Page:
A Second Corona-Restricted

King’s Day in Amsterdam?

By Tatjana Edle von Peter & Stefana Vizman | May 26, 2021

Cover Illustration: Confetti falling down on Koningsdag 2019, the last time the holiday was officially held as a big event. Kira Guehring / The Amsterdammer

Metro Reporters Tatjana and Stefana reflect on how this year’s King’s Day, yet another day meant to be celebrated in social distancing, turned into a full blown partying spectacle.

I don’t know about you, but for us, this King’s Day was a big shock. As opposed to last year when nobody dared to break the newly-imposed COVID restrictions, this year, April 27 did not look much different than it did in pre-COVID times. Before discussing this further, let us first teach you a bit of Dutch culture by explaining what King’s Day is all about.

April 27 is the day the Netherlands celebrates the birthday of King Willem Alexander, who was born in 1967. Prior to his reign, Queen Wilhelmina ruled the Netherlands and her birthday, August 31 was celebrated as Queen’s Day. From 1949, after her daughter Queen Juliana ascended the throne, the holiday was celebrated on Juliana’s birthday, April 30. Juliana’s successor Queen Beatrix decided to keep Queen’s Day on April 30, because her own birthday is in winter – which is not so ideal for celebrating in the streets. Nowadays, King Willem Alexander’s role is to simply go visit different cities across the Netherlands on this day with his family.

King’s Day, locally known as Koningsdag, is one of the biggest holidays in the Netherlands, and Amsterdam is particularly known for having amazing celebrations year after year. If you happen to be in the Netherlands on April 27, here are some things you can usually expect to see: canals filled with colorful boats and dancing people inside them, markets, concerts and streets completely occupied by people drinking and listening to loud music. The official color of the Netherlands is orange, as the color refers to the Dutch Royal Family, the House of Orange-Nassau, founded by Willem van Oranje. That is why everyone is symbolically dressed in orange.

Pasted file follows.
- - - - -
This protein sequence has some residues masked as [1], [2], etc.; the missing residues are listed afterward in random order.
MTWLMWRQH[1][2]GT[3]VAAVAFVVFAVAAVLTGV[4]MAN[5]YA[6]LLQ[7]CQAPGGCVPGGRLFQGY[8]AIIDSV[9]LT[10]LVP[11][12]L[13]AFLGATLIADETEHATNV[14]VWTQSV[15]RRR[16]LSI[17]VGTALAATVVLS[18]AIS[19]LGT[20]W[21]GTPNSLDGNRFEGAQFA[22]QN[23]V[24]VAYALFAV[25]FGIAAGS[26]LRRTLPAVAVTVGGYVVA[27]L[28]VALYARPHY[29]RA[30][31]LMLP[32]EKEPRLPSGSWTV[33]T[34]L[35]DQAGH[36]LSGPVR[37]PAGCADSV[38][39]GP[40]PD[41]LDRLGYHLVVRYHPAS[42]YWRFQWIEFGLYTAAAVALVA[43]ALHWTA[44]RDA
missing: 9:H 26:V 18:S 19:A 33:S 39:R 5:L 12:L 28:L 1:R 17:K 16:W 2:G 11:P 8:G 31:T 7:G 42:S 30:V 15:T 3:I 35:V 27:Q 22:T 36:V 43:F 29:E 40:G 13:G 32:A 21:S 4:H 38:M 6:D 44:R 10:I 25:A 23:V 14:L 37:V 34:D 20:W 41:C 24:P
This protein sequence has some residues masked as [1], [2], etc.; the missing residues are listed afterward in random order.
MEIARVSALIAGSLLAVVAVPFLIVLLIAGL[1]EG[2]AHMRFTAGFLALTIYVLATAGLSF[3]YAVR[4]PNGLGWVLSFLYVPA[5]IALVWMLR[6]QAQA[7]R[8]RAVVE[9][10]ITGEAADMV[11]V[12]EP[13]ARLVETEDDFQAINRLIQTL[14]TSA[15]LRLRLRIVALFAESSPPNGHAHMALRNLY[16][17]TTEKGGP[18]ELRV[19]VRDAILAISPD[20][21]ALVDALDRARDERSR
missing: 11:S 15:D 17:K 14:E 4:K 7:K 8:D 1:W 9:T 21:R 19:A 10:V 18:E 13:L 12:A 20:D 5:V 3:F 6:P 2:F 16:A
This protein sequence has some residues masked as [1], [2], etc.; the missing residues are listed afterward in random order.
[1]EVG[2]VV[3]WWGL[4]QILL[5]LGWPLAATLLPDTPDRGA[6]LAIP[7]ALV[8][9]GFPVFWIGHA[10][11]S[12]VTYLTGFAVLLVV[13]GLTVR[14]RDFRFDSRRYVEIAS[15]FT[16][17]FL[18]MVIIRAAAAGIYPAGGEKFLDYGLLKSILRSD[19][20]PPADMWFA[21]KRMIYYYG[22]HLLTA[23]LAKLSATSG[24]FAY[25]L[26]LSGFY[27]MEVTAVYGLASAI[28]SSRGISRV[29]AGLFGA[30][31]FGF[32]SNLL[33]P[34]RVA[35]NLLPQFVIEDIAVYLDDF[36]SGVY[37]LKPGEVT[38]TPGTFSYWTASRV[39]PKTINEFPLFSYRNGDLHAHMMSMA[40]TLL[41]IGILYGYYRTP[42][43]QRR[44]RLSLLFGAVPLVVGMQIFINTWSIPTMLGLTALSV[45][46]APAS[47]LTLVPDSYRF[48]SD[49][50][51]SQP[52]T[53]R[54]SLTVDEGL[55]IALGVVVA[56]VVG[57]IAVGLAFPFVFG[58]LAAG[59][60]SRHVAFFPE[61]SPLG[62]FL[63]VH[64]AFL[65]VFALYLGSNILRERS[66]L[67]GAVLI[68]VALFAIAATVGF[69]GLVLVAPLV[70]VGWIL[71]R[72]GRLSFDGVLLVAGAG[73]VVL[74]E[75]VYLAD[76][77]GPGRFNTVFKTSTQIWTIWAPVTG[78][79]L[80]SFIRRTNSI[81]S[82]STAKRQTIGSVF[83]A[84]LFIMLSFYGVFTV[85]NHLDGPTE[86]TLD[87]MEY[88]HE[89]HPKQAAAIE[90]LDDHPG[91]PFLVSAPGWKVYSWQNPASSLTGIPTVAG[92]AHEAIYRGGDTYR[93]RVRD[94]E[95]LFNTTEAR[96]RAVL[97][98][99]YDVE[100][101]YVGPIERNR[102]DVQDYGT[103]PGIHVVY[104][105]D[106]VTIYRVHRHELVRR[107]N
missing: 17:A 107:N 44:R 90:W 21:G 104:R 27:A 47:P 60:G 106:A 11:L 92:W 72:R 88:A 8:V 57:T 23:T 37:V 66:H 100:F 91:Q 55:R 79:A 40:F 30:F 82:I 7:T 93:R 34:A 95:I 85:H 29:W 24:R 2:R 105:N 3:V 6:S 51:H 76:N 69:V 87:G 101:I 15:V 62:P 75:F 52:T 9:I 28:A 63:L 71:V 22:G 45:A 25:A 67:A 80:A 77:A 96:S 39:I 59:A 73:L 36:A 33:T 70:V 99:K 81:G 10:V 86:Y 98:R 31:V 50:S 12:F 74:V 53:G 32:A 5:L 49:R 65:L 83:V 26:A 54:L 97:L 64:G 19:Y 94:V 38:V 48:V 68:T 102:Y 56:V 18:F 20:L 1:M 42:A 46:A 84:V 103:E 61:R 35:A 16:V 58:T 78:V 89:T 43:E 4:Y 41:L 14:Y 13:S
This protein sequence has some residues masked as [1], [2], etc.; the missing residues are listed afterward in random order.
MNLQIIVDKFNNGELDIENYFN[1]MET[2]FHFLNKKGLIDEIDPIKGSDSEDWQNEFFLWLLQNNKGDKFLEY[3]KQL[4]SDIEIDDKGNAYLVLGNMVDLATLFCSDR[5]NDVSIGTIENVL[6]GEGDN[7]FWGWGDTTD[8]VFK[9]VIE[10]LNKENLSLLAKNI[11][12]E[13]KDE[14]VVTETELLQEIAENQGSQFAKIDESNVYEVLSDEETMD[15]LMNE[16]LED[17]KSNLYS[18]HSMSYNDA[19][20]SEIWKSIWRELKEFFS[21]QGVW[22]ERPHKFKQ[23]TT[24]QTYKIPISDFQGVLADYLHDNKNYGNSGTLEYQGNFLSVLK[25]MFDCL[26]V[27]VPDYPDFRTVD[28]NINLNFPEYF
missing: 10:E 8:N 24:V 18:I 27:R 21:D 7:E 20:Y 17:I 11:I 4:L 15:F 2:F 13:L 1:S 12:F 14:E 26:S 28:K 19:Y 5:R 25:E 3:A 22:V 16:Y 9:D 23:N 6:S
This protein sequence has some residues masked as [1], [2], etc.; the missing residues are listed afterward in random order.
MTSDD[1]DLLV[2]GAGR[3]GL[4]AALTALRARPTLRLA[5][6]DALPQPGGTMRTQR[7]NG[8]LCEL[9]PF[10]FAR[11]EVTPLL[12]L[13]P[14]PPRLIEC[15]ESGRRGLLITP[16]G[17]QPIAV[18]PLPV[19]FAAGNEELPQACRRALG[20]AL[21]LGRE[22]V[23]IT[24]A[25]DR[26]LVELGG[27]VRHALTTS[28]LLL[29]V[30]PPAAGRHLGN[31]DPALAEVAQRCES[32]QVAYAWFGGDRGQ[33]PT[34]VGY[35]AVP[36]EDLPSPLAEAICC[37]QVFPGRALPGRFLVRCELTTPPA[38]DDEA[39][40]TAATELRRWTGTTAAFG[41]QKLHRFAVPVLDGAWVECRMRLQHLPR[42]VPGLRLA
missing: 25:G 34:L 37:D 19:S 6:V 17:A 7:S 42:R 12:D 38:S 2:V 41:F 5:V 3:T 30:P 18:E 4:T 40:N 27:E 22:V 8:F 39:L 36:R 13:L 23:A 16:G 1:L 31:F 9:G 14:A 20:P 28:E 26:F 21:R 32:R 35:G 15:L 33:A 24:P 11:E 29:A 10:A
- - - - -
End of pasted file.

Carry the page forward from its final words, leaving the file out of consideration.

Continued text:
However, this year, just like the previous year, was supposed to be different. Last year’s newly imposed COVID measures did not allow King’s Day to go ahead like normal. King’s Day 2020 was a silent one, with people celebrating inside their homes with the people they lived with.

The holiday in 2021 was also supposed to follow suit. In their attempt to prevent King’s Day celebrations from taking place, the Dutch government announced the relaxation of the COVID restrictions one day later, on April 28. Nevertheless, despite living under the strictest measures to date, the people of Amsterdam persisted with their plans to celebrate. In spite of the fact that COVID cases have never been higher, April 27 in Amsterdam was a spectacle. Amsterdam’s city center was packed with people going about their celebrations without a care in the world. It was almost like the “only 2 people together outside” rule ceased to exist. For a day, people seemed to forget all about COVID and just had a good time. If you were to walk the streets on this day, you would probably feel, just as we did, that COVID was simply not a thing.

Despite everything that’s been going on with the global pandemic, it seems as if one year of restrictions was too much for those living in Amsterdam. This year, on King’s Day, Amsterdam turned completely orange.  Even though the relaxation of measures was to take place just one day later, people decided that it was one day too much. The people in the streets did not seem to care about the potentially dangerous consequences of their actions. Considering what people have been through this past year, should we not give this one day to the people of Amsterdam?

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